Update to the Auction of the Century - The Christopher Collection

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Re: Update to the Auction of the Century - The Christopher Collection

Postby MagicAuctioneer » April 12th, 2011, 10:53 am

The auction link for bidding with all lot descriptions can now be accessed through my website at www.magicauctioneer.com under the online auction tab.

You can also print a catalog here .

With all the talk around estimates and reserves, we wanted the estimates to be low as bidding will open at 1/2 of the low estimate and per the auction terms the reserve will be no more than the low estimate. This truly will ensure an exciting sale for all participants!!

Good luck and have fun!

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Re: Update to the Auction of the Century - The Christopher Collection

Postby Dustin Stinett » April 16th, 2011, 2:02 am

Given the email I just received (I suspect others in this thread have as well), there will not be a printed catalog for this auctionjust a 36-page PDF file. (Obviously that was pretty clear a while ago, but sometimes I do hold on to hope longer than I should.)

Im not a guy who buys every magic auction catalog, but this is one I would have purchased. I really cannot understand why the auction of the century would not have a printed catalog. I am very disappointed. I have to think that those who are really into auctions are more than disappointed.

Dustin

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Re: Update to the Auction of the Century - The Christopher Collection

Postby Marvin G. » April 16th, 2011, 9:58 am

This should be a exciting sale! Is anybody here going to the Big Apple for it? I really liked the Annie Abbott and Nickola posters but all of them are so pretty in the Martinkas catalog anyway. I've been collecting magic lithos for a few years and only have some LIChang and George posters because the prices for the really rare ones have been rediculous, for my budget anyway! They are expensive! (but they ARE nice too to be fair!) Both Mum and Dad collected books, my Mum on cooking, but my Dad liked the really old ones (on fishing) and would sometimes got to auctions in London and San Francisco to buy the books and would take me with him. I'm just learning about old magic books and bought the Toole Stott rare magic books bibliography set last month to study, but am already amazed at how many there are! Before he passed, my Dad did teach me some things about how to buy a rare book at auction houses. He told me to always know what you are buying and study any reference books you can find so you can learn about the exact makeup of the book, its rareness, and whatnot, especially if you are paying big $$$. And read the fine print that auctions put out in there catalogs because one house is different from another and has different caveits (buyer beware).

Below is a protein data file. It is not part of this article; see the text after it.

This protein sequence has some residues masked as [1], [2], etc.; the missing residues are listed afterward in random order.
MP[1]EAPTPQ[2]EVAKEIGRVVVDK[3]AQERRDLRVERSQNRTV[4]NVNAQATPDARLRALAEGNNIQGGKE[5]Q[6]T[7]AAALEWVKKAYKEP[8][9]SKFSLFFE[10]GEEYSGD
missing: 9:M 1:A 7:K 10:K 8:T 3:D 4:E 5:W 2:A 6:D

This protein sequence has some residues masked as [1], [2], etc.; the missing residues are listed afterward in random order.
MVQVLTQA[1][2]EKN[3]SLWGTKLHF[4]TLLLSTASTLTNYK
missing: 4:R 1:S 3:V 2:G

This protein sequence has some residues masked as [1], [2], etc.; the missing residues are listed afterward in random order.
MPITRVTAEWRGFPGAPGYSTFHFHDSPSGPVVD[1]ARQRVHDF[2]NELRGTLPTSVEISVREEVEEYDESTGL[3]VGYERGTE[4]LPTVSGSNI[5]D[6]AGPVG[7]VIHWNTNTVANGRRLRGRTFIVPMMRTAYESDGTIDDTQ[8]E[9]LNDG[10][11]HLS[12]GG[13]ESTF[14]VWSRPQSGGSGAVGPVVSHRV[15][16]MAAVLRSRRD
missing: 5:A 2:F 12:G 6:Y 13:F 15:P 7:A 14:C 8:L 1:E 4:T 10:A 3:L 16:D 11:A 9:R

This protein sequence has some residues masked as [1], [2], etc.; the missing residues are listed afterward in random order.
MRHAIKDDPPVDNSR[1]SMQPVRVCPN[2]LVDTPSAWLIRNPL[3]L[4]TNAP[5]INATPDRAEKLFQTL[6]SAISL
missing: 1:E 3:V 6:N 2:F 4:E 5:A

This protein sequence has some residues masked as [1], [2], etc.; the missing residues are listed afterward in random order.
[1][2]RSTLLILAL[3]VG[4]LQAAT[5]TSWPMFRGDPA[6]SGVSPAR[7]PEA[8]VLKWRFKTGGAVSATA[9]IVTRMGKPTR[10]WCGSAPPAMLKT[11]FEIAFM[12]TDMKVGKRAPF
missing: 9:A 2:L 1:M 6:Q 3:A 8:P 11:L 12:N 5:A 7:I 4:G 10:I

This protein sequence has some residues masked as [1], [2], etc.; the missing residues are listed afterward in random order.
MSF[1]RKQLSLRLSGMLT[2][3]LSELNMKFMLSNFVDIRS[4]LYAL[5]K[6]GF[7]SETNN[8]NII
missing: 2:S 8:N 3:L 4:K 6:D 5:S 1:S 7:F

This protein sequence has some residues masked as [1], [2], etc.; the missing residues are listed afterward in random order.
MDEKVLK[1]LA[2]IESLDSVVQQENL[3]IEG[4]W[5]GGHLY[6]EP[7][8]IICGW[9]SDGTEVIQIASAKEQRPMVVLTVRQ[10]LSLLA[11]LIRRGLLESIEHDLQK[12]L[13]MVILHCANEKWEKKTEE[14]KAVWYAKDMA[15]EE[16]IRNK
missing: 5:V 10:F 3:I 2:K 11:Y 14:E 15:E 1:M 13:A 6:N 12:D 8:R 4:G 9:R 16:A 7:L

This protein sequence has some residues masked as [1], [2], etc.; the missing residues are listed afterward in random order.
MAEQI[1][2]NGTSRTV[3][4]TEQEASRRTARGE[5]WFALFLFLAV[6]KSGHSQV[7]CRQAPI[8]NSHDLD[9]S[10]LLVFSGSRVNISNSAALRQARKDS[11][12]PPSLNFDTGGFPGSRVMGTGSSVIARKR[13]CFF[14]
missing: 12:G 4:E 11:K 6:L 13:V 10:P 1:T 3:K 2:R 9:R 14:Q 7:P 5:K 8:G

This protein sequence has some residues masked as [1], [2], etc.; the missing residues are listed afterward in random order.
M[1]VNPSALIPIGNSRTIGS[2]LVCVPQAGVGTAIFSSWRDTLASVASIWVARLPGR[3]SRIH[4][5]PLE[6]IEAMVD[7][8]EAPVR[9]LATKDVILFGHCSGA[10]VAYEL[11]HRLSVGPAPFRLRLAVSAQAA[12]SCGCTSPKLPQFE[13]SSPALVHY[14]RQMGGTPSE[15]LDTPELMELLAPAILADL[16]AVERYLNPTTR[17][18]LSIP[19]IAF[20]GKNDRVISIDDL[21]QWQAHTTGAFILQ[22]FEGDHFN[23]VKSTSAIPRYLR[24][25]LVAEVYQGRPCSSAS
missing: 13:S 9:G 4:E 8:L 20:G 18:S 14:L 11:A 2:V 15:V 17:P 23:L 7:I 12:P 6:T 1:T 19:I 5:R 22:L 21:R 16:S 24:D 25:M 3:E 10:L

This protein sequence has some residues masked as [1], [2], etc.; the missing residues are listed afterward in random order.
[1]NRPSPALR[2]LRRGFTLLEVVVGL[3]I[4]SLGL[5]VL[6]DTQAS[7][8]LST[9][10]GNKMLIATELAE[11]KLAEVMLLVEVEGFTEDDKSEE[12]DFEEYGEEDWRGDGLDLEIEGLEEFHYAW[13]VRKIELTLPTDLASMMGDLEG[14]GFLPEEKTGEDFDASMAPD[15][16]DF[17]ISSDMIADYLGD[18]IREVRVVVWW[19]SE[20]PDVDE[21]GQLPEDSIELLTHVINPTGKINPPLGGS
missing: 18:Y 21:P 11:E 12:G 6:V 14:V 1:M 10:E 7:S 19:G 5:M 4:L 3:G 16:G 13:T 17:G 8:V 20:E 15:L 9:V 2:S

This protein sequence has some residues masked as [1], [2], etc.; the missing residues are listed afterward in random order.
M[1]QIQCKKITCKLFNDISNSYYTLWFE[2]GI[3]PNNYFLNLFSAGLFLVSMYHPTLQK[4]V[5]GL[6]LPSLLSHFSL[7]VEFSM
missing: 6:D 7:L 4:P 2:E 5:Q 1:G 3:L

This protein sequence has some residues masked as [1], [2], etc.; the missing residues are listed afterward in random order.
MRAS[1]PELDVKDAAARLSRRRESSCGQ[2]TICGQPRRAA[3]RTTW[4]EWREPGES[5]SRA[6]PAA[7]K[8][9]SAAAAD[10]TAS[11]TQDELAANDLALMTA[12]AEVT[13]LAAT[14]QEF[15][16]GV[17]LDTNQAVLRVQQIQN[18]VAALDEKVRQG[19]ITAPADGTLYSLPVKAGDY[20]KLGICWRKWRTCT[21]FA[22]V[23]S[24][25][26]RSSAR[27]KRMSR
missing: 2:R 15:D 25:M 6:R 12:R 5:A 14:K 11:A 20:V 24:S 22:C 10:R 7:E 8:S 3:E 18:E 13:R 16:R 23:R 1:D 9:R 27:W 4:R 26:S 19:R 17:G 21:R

I really like the 1836 book The Humerous Magician Unmasked. in listing 80 of the Martinkas catalog. It's very old so maybe it will cost a lot because its so rare (the catalog says pricing should be about $1,500-$3,500), but I read on the net that it was the first book to talk about rabbits being used by magicians, which is kinda cool! I also studied the catalog listing and the Toole Stott listing for it and found these differences. Toole Stott says the book is a 12(degree symbol) and the auction house says their copy is a 16mo. Toole Stott says the book has 9 plates and the auction house says their copy has 7 plates. And he says the book has paperbacked boards where as Martinkas copy has old vellum boards.

Could someone who knows rare magic books or Mr. Goodman explain these differences to me? Is the Martinkas copy a different edition from the same year? I'd really like to start learning about this stuff. Also, to the mods of the site, would it be okay to ask other questinos I have on things like this? Or is there any place I can go on the net which has answers to this kind of stuff?

Thank you!

(and sorry for blabbing on and on)

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Re: Update to the Auction of the Century - The Christopher Collection

Postby Kevin Connolly » April 16th, 2011, 11:09 am

For what it's worth, The Humorous Magician Unmasked contains the first explanation of the rabbit in the hat. I forget, but it may be the 5th magic book printed in America. The one I owned had original cloth boards. It also had 7 plates, so TS may be a typo. As for price, I sold mine years ago for much more that the high estimate. IMHO my copy was in better condition.

Either way, the book is rare. If you want it, now is the time to bid.